NCF Nation: Andrew McDonald

With a 1-8 record and prospects bleak for getting a Big Ten victory, Indiana can only hope for better things in the future.

In some ways, that future has already begun.

A youth movement is in full effect in Bloomington, for better or worse. On Saturday versus Northwestern, the Hoosiers did three things no other FBS team in 2011 has done, according to the school. They started 12 freshmen. They started eight true freshmen. And they had seven freshmen start on defense.

[+] EnlargeTre Roberson
Andy Lyons/Getty ImagesIndiana's Tre Roberson has shown that he can run. Now he aims to be a more efficient QB.
IU first-year head coach Kevin Wilson said he didn't simply throw in the towel on the season and start grooming players for next year.

"They're truly the best guys," he said. "They're practicing the best."

And that tells you a lot about the challenge facing Wilson. It's one thing to play some young guys. Just look at Indiana's opponent this week, Ohio State. The Buckeyes have inserted true freshmen into key roles like quarterback Braxton Miller and receiver Devin Smith, while mixing in plenty of other fresh faces. But they also are surrounded by battle-tested veterans and leaders.

The Hoosiers are perilously short on leadership. When I asked Wilson on Tuesday about his upperclassmen who were leading the way for the youngsters, he didn't need to speak in generalities. He gave a short list of the upperclassmen who are doing so, which included senior tight end Max Dedmond, senior offensive linemen Justin Pagan and Andrew McDonald, senior linebackers Jeff Thomas and Leon Beckum and junior defensive linemen Adam Replogle and Larry Black. And that's where he stopped.

"From there it kind of falls down to the freshmen," Wilson said. "We don't have much in between there."

The lack of senior leadership became even more evident this week when star receiver Damarlo Belcher, expected to be a key player on this season's team, was dismissed from the program after serving a suspension last week. Wilson said he tried to develop some senior leadership in the first few weeks after he took the job last winter.

"We didn't do a good job, in hindsight," he said. "We had some seniors who maybe didn't have things go their way or maybe didn't buy into our system. They were used to doing things a certain way."

So Wilson has gone young. Real young. He has already started 11 true freshmen, six redshirt freshmen and 10 sophomores this season. There have been some nice success stories in there, like promising true freshman quarterback Tre Roberson, sophomore transfer Stephen Houston at running back and freshman safety Mark Murphy. Wilson says it's not a matter of just playing his guys instead of those he inherited; he points out that he didn't actually recruit many of the current freshmen.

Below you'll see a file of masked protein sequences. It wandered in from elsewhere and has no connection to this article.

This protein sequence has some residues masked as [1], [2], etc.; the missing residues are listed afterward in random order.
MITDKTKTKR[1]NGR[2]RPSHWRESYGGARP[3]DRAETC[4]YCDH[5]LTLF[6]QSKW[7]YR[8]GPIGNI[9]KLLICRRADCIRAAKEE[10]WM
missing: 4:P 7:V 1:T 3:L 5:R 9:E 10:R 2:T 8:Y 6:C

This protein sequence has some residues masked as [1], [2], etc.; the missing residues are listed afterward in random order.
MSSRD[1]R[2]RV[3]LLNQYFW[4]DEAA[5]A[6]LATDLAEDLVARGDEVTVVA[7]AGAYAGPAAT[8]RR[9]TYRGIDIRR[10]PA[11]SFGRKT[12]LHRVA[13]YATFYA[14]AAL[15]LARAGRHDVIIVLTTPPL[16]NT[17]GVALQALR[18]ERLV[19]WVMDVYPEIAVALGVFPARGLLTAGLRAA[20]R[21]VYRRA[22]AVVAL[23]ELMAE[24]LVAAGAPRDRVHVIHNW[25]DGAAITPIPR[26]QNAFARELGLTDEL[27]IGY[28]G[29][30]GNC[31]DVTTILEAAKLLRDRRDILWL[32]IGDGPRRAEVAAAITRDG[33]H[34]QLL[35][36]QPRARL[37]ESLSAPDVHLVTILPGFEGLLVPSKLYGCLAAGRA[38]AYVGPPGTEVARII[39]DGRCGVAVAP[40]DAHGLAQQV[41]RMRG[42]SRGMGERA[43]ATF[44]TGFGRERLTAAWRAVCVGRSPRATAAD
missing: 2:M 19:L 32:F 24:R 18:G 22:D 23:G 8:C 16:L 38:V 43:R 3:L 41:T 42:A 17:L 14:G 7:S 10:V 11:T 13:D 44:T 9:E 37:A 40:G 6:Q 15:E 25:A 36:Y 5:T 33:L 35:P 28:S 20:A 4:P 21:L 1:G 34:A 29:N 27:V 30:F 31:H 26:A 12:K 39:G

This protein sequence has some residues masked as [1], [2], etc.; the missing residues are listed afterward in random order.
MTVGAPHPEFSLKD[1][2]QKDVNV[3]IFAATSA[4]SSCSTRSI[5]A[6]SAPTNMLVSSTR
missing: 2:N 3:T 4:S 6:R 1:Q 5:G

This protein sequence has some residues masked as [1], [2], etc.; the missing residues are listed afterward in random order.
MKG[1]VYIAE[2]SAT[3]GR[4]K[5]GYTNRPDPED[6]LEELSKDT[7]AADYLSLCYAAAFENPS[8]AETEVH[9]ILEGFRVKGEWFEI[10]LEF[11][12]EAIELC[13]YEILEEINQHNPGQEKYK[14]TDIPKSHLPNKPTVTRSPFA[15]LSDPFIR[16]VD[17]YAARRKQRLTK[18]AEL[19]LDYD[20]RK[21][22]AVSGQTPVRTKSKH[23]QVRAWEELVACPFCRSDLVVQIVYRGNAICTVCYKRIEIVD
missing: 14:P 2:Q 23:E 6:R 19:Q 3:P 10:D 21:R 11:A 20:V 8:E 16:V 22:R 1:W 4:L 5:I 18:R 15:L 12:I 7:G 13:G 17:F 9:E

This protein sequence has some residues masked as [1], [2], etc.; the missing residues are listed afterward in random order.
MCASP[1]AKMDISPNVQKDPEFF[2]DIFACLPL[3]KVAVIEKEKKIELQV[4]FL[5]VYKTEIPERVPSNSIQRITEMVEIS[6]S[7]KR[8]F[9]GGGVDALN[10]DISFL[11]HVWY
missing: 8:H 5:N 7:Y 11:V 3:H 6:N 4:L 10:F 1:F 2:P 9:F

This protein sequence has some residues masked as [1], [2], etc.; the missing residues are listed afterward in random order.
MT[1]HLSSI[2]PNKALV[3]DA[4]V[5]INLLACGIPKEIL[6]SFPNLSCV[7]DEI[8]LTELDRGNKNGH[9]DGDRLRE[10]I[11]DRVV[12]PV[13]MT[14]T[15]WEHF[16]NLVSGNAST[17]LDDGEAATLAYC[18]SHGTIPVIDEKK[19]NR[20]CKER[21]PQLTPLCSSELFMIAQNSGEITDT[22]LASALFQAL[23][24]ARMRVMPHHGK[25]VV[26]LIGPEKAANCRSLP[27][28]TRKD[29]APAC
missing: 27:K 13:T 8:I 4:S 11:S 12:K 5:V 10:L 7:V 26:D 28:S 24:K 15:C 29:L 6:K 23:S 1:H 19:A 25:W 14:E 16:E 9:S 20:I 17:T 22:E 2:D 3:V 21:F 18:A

But at least he likes the looks of his young players, many of whom were in the first class recruited after Indiana upgraded its football facilities.

"I think it was a more competitive recruiting class," he said. "And the skill set of that freshman class is a little bit better maybe than some of the other classes."

The Hoosiers have some young talent. More upperclassmen leadership to guide them would be very helpful. But they may have to find their own way toward a better future.

K-State's dream start continues

October, 8, 2011
10/08/11
8:40
PM ET

Call it Bill Snyder magic.

His offense from last year's seven-win team lost its two-year bellcow Daniel Thomas, who led the Big 12 in carries and rushes the last two seasons.

What does Snyder do?

Rally his team to a 5-0 start with a 24-17 win over Missouri, earning what may be a top 15 ranking come Sunday afternoon.

The Wildcats gave up two fourth-quarter touchdowns but iced the game with a clutch drive, highlighted by a one-handed catch by Andre McDonald to convert a 3rd-and-3 with an 18-yard gain.

John Hubert topped 100 yards for the Wildcats, but this was a gritty game that won Kansas State's way: on the ground. K-State ran the ball 50 times and threw it 16.

An early lead provided that luxury and Snyder's Cats took advantage. Kansas State's huge win (as three-point "underdogs," mind you) may mean something else, too: Is Oklahoma facing another big hurdle on the road it hopes leads to the national title game?

Kansas State travels to face Texas Tech and Kansas in consecutive weeks, but win there? Oklahoma may come to Manhattan to face a 7-0 Kansas State team in the top 10.

Look out.
The preseason position rankings march on with the offensive lines. Team rankings are below, and we'll take a look at the individual rankings for tackles, centers and guards early next week.

Looking at the league landscape, offensive line could be a major strength throughout the Big Ten this season. Although standout players such as Outland Trophy winner Gabe Carimi and All-American Stefen Wisniewski depart, I see improved depth for several teams as well as quite a few multiyear starters.

Honestly, there aren't any bad lines in the league; just some with more question marks than others.

Let's get to the rundown.

1. Wisconsin: Talk about an ability to reload. The Badgers lose All-Americans Carimi and John Moffitt, plus the versatile Bill Nagy, and they still shouldn't take any steps backward. Injuries have allowed Wisconsin to build depth the past few seasons, and four of the five spots look extremely solid. Tackle Ricky Wagner, center Peter Konz and guard Kevin Zeitler lead a group that will block for the league's top running back tandem. Wisconsin's track record up front is impossible to ignore, and this year's line should continue the trend.